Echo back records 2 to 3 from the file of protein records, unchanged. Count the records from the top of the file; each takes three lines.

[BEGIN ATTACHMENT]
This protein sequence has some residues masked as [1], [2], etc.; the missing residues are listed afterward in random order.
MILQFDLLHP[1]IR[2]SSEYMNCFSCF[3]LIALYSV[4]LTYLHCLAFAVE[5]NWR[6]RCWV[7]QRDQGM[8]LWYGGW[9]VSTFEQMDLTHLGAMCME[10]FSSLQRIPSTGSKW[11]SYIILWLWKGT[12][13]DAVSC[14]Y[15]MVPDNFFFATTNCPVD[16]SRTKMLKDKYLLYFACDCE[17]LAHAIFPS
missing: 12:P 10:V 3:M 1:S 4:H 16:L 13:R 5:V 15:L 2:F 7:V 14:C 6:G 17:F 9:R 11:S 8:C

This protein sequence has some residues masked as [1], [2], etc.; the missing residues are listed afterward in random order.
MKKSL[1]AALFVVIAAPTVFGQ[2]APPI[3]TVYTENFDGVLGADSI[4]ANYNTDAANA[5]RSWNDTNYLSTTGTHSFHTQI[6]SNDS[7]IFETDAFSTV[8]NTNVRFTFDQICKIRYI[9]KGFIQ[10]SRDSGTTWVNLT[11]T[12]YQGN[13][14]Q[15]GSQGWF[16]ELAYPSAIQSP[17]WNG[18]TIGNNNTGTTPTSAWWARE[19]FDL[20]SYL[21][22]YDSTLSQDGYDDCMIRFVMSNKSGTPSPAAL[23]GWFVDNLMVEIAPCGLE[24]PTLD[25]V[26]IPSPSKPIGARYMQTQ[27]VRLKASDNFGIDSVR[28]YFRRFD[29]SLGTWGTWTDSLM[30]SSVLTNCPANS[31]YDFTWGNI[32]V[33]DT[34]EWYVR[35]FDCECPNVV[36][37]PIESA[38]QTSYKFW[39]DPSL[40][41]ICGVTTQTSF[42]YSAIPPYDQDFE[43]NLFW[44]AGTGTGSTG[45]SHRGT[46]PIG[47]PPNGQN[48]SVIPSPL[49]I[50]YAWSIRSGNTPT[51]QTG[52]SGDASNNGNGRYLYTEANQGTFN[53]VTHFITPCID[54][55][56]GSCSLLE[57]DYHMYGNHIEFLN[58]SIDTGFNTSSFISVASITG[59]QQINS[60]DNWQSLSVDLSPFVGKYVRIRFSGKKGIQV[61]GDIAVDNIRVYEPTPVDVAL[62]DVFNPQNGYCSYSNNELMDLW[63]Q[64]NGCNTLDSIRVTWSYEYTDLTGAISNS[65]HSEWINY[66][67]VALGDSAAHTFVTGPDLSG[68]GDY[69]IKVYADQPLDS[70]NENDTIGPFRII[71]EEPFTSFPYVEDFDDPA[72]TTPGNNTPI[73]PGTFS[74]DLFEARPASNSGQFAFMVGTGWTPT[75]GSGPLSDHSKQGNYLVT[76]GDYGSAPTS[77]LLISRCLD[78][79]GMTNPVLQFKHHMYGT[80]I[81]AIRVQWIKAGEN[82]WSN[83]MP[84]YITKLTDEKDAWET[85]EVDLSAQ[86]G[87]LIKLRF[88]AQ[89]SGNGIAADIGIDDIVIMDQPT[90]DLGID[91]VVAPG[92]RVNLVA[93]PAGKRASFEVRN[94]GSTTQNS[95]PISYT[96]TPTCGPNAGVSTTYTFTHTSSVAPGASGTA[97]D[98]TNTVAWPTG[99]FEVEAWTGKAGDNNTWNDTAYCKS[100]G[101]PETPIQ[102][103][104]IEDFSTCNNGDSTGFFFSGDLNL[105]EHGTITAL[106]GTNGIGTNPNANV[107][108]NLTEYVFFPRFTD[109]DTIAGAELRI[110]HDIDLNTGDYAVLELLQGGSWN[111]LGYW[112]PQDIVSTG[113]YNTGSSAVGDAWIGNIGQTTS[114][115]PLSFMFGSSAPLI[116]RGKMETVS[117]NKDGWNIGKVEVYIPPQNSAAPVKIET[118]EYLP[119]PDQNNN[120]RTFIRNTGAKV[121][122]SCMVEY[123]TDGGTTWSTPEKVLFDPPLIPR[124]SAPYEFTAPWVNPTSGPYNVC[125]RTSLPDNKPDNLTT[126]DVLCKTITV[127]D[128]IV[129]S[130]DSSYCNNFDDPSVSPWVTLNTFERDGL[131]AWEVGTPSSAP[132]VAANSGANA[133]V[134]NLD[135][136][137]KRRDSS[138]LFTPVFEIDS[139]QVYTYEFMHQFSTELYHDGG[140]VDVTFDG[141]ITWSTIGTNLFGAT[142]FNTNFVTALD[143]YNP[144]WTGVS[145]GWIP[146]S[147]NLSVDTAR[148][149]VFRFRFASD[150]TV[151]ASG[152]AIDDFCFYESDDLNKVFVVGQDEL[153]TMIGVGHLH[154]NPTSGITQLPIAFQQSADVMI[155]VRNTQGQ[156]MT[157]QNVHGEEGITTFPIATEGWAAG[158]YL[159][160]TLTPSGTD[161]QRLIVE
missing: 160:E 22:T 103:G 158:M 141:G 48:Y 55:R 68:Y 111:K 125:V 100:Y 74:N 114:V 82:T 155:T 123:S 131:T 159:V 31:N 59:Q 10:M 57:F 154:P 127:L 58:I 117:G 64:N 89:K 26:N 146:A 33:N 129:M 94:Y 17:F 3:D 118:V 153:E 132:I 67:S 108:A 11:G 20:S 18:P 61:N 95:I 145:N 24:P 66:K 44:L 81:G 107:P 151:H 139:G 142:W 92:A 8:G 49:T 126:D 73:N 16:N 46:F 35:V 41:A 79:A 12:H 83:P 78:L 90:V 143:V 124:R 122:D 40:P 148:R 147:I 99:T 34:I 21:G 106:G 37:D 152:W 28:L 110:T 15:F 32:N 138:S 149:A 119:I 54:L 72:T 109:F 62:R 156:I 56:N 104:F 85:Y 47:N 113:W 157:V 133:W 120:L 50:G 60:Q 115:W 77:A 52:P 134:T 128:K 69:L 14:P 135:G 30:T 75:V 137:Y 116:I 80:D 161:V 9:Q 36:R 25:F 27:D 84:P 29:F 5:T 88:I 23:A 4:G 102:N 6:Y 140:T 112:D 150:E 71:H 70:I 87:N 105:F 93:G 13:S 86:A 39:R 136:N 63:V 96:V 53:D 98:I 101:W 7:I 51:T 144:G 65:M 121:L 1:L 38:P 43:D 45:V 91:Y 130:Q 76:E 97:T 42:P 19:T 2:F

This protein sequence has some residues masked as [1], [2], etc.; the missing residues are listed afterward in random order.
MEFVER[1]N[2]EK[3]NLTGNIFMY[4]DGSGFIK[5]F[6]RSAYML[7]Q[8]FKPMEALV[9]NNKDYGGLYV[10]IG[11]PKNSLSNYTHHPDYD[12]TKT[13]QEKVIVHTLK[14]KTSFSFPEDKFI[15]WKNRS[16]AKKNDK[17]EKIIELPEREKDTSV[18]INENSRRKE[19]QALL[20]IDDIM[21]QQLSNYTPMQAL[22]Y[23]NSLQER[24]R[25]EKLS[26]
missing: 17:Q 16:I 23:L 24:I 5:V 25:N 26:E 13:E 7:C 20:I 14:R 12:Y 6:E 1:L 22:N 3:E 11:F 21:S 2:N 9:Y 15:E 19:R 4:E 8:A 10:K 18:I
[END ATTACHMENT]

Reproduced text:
This protein sequence has some residues masked as [1], [2], etc.; the missing residues are listed afterward in random order.
MKKSL[1]AALFVVIAAPTVFGQ[2]APPI[3]TVYTENFDGVLGADSI[4]ANYNTDAANA[5]RSWNDTNYLSTTGTHSFHTQI[6]SNDS[7]IFETDAFSTV[8]NTNVRFTFDQICKIRYI[9]KGFIQ[10]SRDSGTTWVNLT[11]T[12]YQGN[13][14]Q[15]GSQGWF[16]ELAYPSAIQSP[17]WNG[18]TIGNNNTGTTPTSAWWARE[19]FDL[20]SYL[21][22]YDSTLSQDGYDDCMIRFVMSNKSGTPSPAAL[23]GWFVDNLMVEIAPCGLE[24]PTLD[25]V[26]IPSPSKPIGARYMQTQ[27]VRLKASDNFGIDSVR[28]YFRRFD[29]SLGTWGTWTDSLM[30]SSVLTNCPANS[31]YDFTWGNI[32]V[33]DT[34]EWYVR[35]FDCECPNVV[36][37]PIESA[38]QTSYKFW[39]DPSL[40][41]ICGVTTQTSF[42]YSAIPPYDQDFE[43]NLFW[44]AGTGTGSTG[45]SHRGT[46]PIG[47]PPNGQN[48]SVIPSPL[49]I[50]YAWSIRSGNTPT[51]QTG[52]SGDASNNGNGRYLYTEANQGTFN[53]VTHFITPCID[54][55][56]GSCSLLE[57]DYHMYGNHIEFLN[58]SIDTGFNTSSFISVASITG[59]QQINS[60]DNWQSLSVDLSPFVGKYVRIRFSGKKGIQV[61]GDIAVDNIRVYEPTPVDVAL[62]DVFNPQNGYCSYSNNELMDLW[63]Q[64]NGCNTLDSIRVTWSYEYTDLTGAISNS[65]HSEWINY[66][67]VALGDSAAHTFVTGPDLSG[68]GDY[69]IKVYADQPLDS[70]NENDTIGPFRII[71]EEPFTSFPYVEDFDDPA[72]TTPGNNTPI[73]PGTFS[74]DLFEARPASNSGQFAFMVGTGWTPT[75]GSGPLSDHSKQGNYLVT[76]GDYGSAPTS[77]LLISRCLD[78][79]GMTNPVLQFKHHMYGT[80]I[81]AIRVQWIKAGEN[82]WSN[83]MP[84]YITKLTDEKDAWET[85]EVDLSAQ[86]G[87]LIKLRF[88]AQ[89]SGNGIAADIGIDDIVIMDQPT[90]DLGID[91]VVAPG[92]RVNLVA[93]PAGKRASFEVRN[94]GSTTQNS[95]PISYT[96]TPTCGPNAGVSTTYTFTHTSSVAPGASGTA[97]D[98]TNTVAWPTG[99]FEVEAWTGKAGDNNTWNDTAYCKS[100]G[101]PETPIQ[102][103][104]IEDFSTCNNGDSTGFFFSGDLNL[105]EHGTITAL[106]GTNGIGTNPNANV[107][108]NLTEYVFFPRFTD[109]DTIAGAELRI[110]HDIDLNTGDYAVLELLQGGSWN[111]LGYW[112]PQDIVSTG[113]YNTGSSAVGDAWIGNIGQTTS[114][115]PLSFMFGSSAPLI[116]RGKMETVS[117]NKDGWNIGKVEVYIPPQNSAAPVKIET[118]EYLP[119]PDQNNN[120]RTFIRNTGAKV[121][122]SCMVEY[123]TDGGTTWSTPEKVLFDPPLIPR[124]SAPYEFTAPWVNPTSGPYNVC[125]RTSLPDNKPDNLTT[126]DVLCKTITV[127]D[128]IV[129]S[130]DSSYCNNFDDPSVSPWVTLNTFERDGL[131]AWEVGTPSSAP[132]VAANSGANA[133]V[134]NLD[135][136][137]KRRDSS[138]LFTPVFEIDS[139]QVYTYEFMHQFSTELYHDGG[140]VDVTFDG[141]ITWSTIGTNLFGAT[142]FNTNFVTALD[143]YNP[144]WTGVS[145]GWIP[146]S[147]NLSVDTAR[148][149]VFRFRFASD[150]TV[151]ASG[152]AIDDFCFYESDDLNKVFVVGQDEL[153]TMIGVGHLH[154]NPTSGITQLPIAFQQSADVMI[155]VRNTQGQ[156]MT[157]QNVHGEEGITTFPIATEGWAAG[158]YL[159][160]TLTPSGTD[161]QRLIVE
missing: 160:E 22:T 103:G 158:M 141:G 48:Y 55:R 68:Y 111:K 125:V 100:Y 74:N 114:V 82:T 155:T 123:S 131:T 159:V 31:N 59:Q 10:M 57:F 154:P 127:L 58:I 117:G 64:N 89:K 26:N 146:A 33:N 129:M 94:Y 17:F 3:D 118:V 153:E 132:I 67:S 108:A 11:G 20:S 18:P 61:N 95:I 145:N 24:P 66:K 44:L 81:G 107:P 151:H 139:G 142:W 92:A 8:G 49:T 126:D 73:N 16:N 46:F 35:V 41:A 79:A 12:H 83:P 78:L 90:V 143:V 124:R 122:D 40:P 148:R 147:I 99:T 34:I 21:G 106:G 37:D 152:W 28:L 110:T 15:F 32:N 138:S 149:A 119:I 54:L 72:T 109:F 62:R 156:I 56:N 104:F 85:Y 47:N 113:W 157:V 133:W 120:L 50:G 60:Q 115:W 77:A 52:P 134:T 128:K 69:L 14:P 135:G 30:T 75:V 137:Y 116:I 80:D 161:V 9:Q 36:R 25:F 27:D 84:P 29:F 5:T 88:I 23:A 4:G 102:N 6:Y 140:T 112:D 150:E 71:H 70:I 87:N 105:F 93:G 13:S 86:A 39:R 136:N 63:V 96:V 53:D 98:I 101:W 7:I 51:T 144:G 65:M 121:L 1:L 38:P 43:D 45:V 91:Y 130:Q 76:E 97:T 42:P 19:T 2:F

This protein sequence has some residues masked as [1], [2], etc.; the missing residues are listed afterward in random order.
MEFVER[1]N[2]EK[3]NLTGNIFMY[4]DGSGFIK[5]F[6]RSAYML[7]Q[8]FKPMEALV[9]NNKDYGGLYV[10]IG[11]PKNSLSNYTHHPDYD[12]TKT[13]QEKVIVHTLK[14]KTSFSFPEDKFI[15]WKNRS[16]AKKNDK[17]EKIIELPEREKDTSV[18]INENSRRKE[19]QALL[20]IDDIM[21]QQLSNYTPMQAL[22]Y[23]NSLQER[24]R[25]EKLS[26]
missing: 17:Q 16:I 23:L 24:I 5:V 25:N 26:E 13:E 7:C 20:I 14:R 12:Y 6:E 1:L 22:N 3:E 11:F 21:S 2:N 9:Y 15:E 19:R 4:E 8:A 10:K 18:I